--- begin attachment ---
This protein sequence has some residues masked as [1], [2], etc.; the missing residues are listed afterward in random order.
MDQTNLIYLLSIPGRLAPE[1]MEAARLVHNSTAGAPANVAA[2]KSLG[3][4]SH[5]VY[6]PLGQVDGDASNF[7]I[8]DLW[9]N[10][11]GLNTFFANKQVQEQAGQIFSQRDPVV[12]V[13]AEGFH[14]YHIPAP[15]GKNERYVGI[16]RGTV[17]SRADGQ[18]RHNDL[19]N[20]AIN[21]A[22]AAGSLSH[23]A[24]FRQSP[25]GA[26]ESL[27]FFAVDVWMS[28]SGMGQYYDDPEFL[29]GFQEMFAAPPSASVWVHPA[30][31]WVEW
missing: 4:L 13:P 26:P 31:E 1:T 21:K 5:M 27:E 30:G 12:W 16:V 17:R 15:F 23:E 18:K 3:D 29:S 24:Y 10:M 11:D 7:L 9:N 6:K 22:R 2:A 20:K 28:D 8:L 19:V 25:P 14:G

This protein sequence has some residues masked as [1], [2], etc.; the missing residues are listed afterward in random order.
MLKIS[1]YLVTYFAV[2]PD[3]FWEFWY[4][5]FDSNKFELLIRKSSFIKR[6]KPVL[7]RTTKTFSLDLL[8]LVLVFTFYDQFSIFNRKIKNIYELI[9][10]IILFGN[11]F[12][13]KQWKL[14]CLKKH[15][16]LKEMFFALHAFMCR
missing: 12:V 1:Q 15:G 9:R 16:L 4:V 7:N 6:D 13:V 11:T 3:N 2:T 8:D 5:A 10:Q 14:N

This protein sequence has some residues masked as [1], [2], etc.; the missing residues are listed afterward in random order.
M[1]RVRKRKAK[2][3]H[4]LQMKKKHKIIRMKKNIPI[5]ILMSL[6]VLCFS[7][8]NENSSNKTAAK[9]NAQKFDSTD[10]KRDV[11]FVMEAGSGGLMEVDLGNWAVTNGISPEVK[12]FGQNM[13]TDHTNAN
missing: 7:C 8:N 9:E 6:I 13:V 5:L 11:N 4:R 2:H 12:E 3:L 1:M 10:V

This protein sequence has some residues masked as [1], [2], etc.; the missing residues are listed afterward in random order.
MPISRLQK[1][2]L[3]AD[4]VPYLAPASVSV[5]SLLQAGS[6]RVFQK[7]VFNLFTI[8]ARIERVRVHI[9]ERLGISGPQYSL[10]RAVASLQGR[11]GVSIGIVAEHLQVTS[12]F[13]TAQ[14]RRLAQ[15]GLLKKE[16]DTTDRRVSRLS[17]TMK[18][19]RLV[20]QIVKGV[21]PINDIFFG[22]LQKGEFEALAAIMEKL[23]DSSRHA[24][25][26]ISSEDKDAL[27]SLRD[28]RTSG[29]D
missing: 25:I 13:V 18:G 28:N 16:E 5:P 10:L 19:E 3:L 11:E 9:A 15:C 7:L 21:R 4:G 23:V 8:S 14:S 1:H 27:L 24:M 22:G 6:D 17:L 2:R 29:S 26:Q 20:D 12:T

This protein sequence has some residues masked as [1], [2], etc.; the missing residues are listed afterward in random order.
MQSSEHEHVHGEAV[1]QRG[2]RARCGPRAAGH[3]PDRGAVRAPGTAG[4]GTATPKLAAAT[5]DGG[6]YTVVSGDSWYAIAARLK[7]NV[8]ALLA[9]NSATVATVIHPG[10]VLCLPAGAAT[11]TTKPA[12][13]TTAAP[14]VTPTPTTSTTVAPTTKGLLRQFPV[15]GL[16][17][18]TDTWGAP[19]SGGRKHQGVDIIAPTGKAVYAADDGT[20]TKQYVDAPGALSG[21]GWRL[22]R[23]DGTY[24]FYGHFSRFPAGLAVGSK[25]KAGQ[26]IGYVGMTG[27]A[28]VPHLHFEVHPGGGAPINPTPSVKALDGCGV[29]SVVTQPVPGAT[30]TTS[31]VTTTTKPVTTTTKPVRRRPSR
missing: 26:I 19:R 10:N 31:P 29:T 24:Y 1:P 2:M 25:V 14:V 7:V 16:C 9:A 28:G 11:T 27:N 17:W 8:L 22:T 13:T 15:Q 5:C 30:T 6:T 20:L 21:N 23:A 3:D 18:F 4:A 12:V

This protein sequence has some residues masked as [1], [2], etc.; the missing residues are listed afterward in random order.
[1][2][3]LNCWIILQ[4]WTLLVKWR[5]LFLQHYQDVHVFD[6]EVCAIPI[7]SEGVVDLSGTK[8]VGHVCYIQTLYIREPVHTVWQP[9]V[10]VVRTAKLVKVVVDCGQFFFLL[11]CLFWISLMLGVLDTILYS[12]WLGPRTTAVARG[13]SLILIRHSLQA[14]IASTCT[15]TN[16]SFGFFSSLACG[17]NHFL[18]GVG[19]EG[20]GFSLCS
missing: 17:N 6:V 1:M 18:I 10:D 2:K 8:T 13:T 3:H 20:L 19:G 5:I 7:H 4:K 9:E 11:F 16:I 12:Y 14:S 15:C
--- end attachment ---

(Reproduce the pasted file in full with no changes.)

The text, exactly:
This protein sequence has some residues masked as [1], [2], etc.; the missing residues are listed afterward in random order.
MDQTNLIYLLSIPGRLAPE[1]MEAARLVHNSTAGAPANVAA[2]KSLG[3][4]SH[5]VY[6]PLGQVDGDASNF[7]I[8]DLW[9]N[10][11]GLNTFFANKQVQEQAGQIFSQRDPVV[12]V[13]AEGFH[14]YHIPAP[15]GKNERYVGI[16]RGTV[17]SRADGQ[18]RHNDL[19]N[20]AIN[21]A[22]AAGSLSH[23]A[24]FRQSP[25]GA[26]ESL[27]FFAVDVWMS[28]SGMGQYYDDPEFL[29]GFQEMFAAPPSASVWVHPA[30][31]WVEW
missing: 4:L 13:P 26:P 31:E 1:T 21:K 5:M 27:E 30:G 12:W 16:V 17:R 15:F 23:E 18:K 3:D 29:S 24:Y 10:M 11:D 7:L 9:N 6:K 22:R 2:A 20:K 28:D 8:L 19:V 25:P 14:G

This protein sequence has some residues masked as [1], [2], etc.; the missing residues are listed afterward in random order.
MLKIS[1]YLVTYFAV[2]PD[3]FWEFWY[4][5]FDSNKFELLIRKSSFIKR[6]KPVL[7]RTTKTFSLDLL[8]LVLVFTFYDQFSIFNRKIKNIYELI[9][10]IILFGN[11]F[12][13]KQWKL[14]CLKKH[15][16]LKEMFFALHAFMCR
missing: 12:V 1:Q 15:G 9:R 16:L 4:V 7:N 6:D 13:V 11:T 3:N 2:T 8:D 5:A 10:Q 14:N

This protein sequence has some residues masked as [1], [2], etc.; the missing residues are listed afterward in random order.
M[1]RVRKRKAK[2][3]H[4]LQMKKKHKIIRMKKNIPI[5]ILMSL[6]VLCFS[7][8]NENSSNKTAAK[9]NAQKFDSTD[10]KRDV[11]FVMEAGSGGLMEVDLGNWAVTNGISPEVK[12]FGQNM[13]TDHTNAN
missing: 7:C 8:N 9:E 6:I 13:V 5:L 11:N 4:R 2:H 12:E 3:L 1:M 10:V

This protein sequence has some residues masked as [1], [2], etc.; the missing residues are listed afterward in random order.
MPISRLQK[1][2]L[3]AD[4]VPYLAPASVSV[5]SLLQAGS[6]RVFQK[7]VFNLFTI[8]ARIERVRVHI[9]ERLGISGPQYSL[10]RAVASLQGR[11]GVSIGIVAEHLQVTS[12]F[13]TAQ[14]RRLAQ[15]GLLKKE[16]DTTDRRVSRLS[17]TMK[18][19]RLV[20]QIVKGV[21]PINDIFFG[22]LQKGEFEALAAIMEKL[23]DSSRHA[24][25][26]ISSEDKDAL[27]SLRD[28]RTSG[29]D
missing: 25:I 13:V 18:G 28:N 16:E 5:P 10:L 19:E 3:L 11:E 9:A 15:C 7:L 21:R 4:G 23:V 8:S 14:S 1:H 27:L 24:M 22:G 6:D 17:L 2:R 29:S 26:Q 20:D 12:T

This protein sequence has some residues masked as [1], [2], etc.; the missing residues are listed afterward in random order.
MQSSEHEHVHGEAV[1]QRG[2]RARCGPRAAGH[3]PDRGAVRAPGTAG[4]GTATPKLAAAT[5]DGG[6]YTVVSGDSWYAIAARLK[7]NV[8]ALLA[9]NSATVATVIHPG[10]VLCLPAGAAT[11]TTKPA[12][13]TTAAP[14]VTPTPTTSTTVAPTTKGLLRQFPV[15]GL[16][17][18]TDTWGAP[19]SGGRKHQGVDIIAPTGKAVYAADDGT[20]TKQYVDAPGALSG[21]GWRL[22]R[23]DGTY[24]FYGHFSRFPAGLAVGSK[25]KAGQ[26]IGYVGMTG[27]A[28]VPHLHFEVHPGGGAPINPTPSVKALDGCGV[29]SVVTQPVPGAT[30]TTS[31]VTTTTKPVTTTTKPVRRRPSR
missing: 26:I 19:R 10:N 31:P 29:T 24:Y 1:P 2:M 25:V 14:V 7:V 16:C 9:A 28:G 11:T 27:N 17:W 8:L 22:T 13:T 15:Q 5:C 30:T 6:T 20:L 21:N 23:A 3:D 18:F 4:A 12:V

This protein sequence has some residues masked as [1], [2], etc.; the missing residues are listed afterward in random order.
[1][2][3]LNCWIILQ[4]WTLLVKWR[5]LFLQHYQDVHVFD[6]EVCAIPI[7]SEGVVDLSGTK[8]VGHVCYIQTLYIREPVHTVWQP[9]V[10]VVRTAKLVKVVVDCGQFFFLL[11]CLFWISLMLGVLDTILYS[12]WLGPRTTAVARG[13]SLILIRHSLQA[14]IASTCT[15]TN[16]SFGFFSSLACG[17]NHFL[18]GVG[19]EG[20]GFSLCS
missing: 17:N 6:V 1:M 18:I 10:D 2:K 8:T 13:T 3:H 20:L 19:G 5:I 7:H 4:K 9:E 11:F 16:I 12:Y 14:S 15:C